Food has played a crucial role in the life not only of individuals, but of political regimes as well in East Asia. Through ritual, people have forever sought to secure its production against the elements, and when states developed, perceiving themselves equally vulnerable to the political consequences of natural disasters, they created public rites or liturgies for the same purpose. China, the first state emerging in East Asia, understood that its survival depended on success with the weather, called Heaven, an awareness that took root in Yamato concurrently with the establishment of a state there in the late seventh century....

  11. 6 DEPOSITS
    (pp. 132-153)

    Succession problems after Suiko, who died in 628, were serious enough for a council of officials to convene and decide on a new sovereign. Their choice fell on one of Bidatsu’s second-generation descendants, Jomei, who was in turn succeeded by Kōgyoku/Saimei and Kōtoku, both three generations removed from Bidatsu (see figure 1). The brothers Tenji and Tenmu, as sons of Jomei and Saimei inheriting the throne on shaky genealogical grounds and, in addition, having the blood of eliminated rivals on their hands, appear to have attempted restoring some sort of double royalty through a dense web of endogamous marriages for...

  12. 7 ARTICULATIONS
    (pp. 154-186)

    The group of four consecutive rulers from Kōtoku to Tenmu are memorialized in theNihon shokiwith posthumous names opening with a reference to Heaven such as Ame yorozu toyohi and Ame toyo takara ikashihi tarashi hime, “Heaven Myriad Abundant Sun” and “Heaven Abundant Treasure Grand Sun Bountiful Princess” for Kōtoku and Kōgyoku. The new practice continued with Tenji and Tenmu’s posthumous names. In addition, almost a century later, when the court in late Nara allocated two-graph names to all past rulers, Heaven was further highlighted in the names of the brothers Ten-ji and Ten-mu (“Heavenly Wisdom” and “Heavenly Warrior”)....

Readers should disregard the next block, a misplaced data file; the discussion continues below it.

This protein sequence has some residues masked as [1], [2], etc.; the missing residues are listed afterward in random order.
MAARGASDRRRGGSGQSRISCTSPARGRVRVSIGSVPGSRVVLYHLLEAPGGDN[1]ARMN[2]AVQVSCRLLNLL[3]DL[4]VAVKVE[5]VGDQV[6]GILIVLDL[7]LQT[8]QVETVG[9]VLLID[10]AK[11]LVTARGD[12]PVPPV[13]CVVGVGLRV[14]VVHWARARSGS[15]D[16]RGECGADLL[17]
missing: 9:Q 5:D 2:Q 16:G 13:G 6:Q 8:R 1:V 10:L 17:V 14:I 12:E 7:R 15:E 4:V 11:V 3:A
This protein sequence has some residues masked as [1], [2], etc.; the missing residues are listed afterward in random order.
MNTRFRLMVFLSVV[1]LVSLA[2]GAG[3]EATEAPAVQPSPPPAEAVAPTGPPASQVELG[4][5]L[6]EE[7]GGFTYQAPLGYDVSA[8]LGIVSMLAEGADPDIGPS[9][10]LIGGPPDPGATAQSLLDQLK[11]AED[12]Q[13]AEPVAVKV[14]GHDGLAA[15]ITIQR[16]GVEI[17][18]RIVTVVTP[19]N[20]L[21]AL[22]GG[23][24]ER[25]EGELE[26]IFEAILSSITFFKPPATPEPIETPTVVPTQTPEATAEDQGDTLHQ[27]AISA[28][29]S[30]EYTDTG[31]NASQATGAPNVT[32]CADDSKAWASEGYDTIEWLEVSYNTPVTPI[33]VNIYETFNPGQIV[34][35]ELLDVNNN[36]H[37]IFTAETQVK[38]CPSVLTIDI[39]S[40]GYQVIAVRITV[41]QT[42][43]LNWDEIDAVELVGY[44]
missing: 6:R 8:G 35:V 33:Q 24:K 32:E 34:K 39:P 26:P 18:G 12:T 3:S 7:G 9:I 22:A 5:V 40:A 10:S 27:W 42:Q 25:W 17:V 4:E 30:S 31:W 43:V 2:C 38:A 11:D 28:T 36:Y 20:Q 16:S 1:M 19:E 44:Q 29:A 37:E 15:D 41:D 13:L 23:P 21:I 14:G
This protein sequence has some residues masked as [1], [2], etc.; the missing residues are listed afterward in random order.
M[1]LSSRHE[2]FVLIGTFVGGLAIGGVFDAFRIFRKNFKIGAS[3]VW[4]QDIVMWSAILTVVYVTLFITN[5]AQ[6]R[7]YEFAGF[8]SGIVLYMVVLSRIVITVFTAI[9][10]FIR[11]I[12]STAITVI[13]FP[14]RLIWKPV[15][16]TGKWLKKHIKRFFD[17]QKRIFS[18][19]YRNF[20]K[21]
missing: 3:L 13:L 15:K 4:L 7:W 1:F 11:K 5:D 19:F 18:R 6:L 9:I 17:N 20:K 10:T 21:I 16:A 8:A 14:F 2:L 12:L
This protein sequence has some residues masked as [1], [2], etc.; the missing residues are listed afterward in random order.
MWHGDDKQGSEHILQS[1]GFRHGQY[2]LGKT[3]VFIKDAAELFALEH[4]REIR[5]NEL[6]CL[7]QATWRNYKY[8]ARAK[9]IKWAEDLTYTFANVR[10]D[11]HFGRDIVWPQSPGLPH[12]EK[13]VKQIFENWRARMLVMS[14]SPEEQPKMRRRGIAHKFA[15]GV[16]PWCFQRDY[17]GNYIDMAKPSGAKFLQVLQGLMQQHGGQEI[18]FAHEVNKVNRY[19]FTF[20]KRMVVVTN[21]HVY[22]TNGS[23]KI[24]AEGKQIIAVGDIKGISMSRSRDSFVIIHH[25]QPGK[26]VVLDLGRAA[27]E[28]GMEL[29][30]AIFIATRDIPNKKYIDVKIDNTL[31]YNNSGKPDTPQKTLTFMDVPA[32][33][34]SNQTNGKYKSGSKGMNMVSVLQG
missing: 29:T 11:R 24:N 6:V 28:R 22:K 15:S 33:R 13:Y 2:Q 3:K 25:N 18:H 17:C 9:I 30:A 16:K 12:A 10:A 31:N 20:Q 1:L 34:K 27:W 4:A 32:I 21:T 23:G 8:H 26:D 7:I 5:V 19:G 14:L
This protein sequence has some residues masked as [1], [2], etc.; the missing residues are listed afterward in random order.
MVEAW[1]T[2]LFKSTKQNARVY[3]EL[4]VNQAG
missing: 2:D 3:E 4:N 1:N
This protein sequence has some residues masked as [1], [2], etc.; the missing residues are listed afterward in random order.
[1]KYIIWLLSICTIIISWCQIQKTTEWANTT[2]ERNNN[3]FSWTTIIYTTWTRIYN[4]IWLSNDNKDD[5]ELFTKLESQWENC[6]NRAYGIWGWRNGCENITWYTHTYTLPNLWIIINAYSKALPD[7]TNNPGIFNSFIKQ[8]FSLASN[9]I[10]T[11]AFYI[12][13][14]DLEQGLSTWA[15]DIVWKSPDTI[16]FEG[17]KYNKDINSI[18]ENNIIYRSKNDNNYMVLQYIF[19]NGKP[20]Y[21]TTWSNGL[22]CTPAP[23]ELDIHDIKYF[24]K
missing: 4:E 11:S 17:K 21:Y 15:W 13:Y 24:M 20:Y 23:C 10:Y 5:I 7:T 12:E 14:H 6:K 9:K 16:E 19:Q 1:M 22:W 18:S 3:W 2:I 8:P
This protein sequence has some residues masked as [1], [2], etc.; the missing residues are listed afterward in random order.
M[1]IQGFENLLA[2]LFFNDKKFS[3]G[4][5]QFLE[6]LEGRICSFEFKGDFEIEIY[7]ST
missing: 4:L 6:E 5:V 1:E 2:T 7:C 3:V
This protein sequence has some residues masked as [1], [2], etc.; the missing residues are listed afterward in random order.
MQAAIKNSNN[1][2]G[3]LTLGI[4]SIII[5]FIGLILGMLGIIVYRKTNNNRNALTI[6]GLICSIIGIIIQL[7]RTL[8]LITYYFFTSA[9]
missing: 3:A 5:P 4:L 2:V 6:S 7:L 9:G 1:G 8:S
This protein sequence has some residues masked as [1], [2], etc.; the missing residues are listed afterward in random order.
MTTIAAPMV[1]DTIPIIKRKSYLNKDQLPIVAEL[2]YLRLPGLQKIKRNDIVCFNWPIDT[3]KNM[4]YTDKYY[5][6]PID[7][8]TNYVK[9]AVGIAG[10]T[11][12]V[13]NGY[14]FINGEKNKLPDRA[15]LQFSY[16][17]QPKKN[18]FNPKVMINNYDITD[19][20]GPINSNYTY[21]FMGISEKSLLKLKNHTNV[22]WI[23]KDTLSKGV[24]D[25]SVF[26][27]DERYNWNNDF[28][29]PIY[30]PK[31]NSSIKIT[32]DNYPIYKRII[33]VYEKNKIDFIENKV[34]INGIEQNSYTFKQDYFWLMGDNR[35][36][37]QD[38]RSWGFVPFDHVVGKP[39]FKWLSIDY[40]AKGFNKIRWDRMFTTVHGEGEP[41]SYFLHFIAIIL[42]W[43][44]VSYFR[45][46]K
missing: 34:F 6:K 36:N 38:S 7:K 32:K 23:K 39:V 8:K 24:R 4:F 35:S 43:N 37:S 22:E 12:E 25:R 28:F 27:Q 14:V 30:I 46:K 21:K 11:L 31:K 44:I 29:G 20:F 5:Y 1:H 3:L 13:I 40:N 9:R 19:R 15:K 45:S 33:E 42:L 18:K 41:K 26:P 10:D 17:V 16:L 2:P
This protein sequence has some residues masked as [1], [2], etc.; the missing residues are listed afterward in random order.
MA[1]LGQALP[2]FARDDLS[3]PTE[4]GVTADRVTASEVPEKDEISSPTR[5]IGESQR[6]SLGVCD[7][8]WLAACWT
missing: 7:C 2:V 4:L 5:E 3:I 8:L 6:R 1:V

13. Color plates
    (pp. None)
  14. 8 PLOTTINGS
    (pp. 187-223)

    Theritsuryōstate was a new creation of the late seventh–early eighth centuries, and so was the ritual that was meant to butt ress its authority. Monmu’s anticipated succession, which took place in 697, seven years after Jitō ascended the throne, provided an occasion for plotting the public transmission of ruling power. The Fujiwara and the restored Nakatomiujiplayed an important role in this process. The Fujiwaraujiwas created in 669 for Kamatari, known until just before he died as a Nakatomi, when Tenji changed Kamatari’sujiname from Nakatomi to Fujiwara. In 698, however, a branch...

  15. 9 SPIRITS
    (pp. 224-252)

    Ōtomo Yakamochi, poet and compiler of theManyōshūand one-time general in campaigns against the Emishi, died just before Fujiwara Tanetsugu’s murder on 785/9/23 at the hands of some Ōtomo, anujiwith a long-standing enmity against the Fujiwara. The record suggests that he may have been involved, although marginally, in both Nakamaro’s and Naramaro’s rebellions — accusations that cannot be verified. As an Ōtomo, Yakamochi was considered to have been in cahoots with the plotters. He was posthumously reduced to commoner status, and his children were banished. Worse, his corpse was left to rot for over twenty days before...

  16. 10 PURITY
    (pp. 253-266)

    Purity as a distinct politico-religious value emerges in theNihon shoki’s historically reliable part toward the end of Tenmu’s rule — he died on 686/9/9 — when he brought the notion of a heavenly court into focus.¹ In his reorganization of the official hierarchy (685/1/21), Tenmu set two ranks for princes apart from and above the rest of officialdom, titling themmyō明 (bright/sacred) and净 (kiyoi; pure). A year and a half later, on 686/7/22, he renamed his royal quarters AsukaKiyomihara no miya (Palace on the Pure Plain of Asuka), and ordered scores of men of pure...

  17. ABBREVIATIONS
    (pp. 267-268)
  18. NOTES
    (pp. 269-324)
  19. BIBLIOGRAPHY
    (pp. 325-342)
  20. INDEX
    (pp. 343-353)
  21. Back Matter
    (pp. 354-354)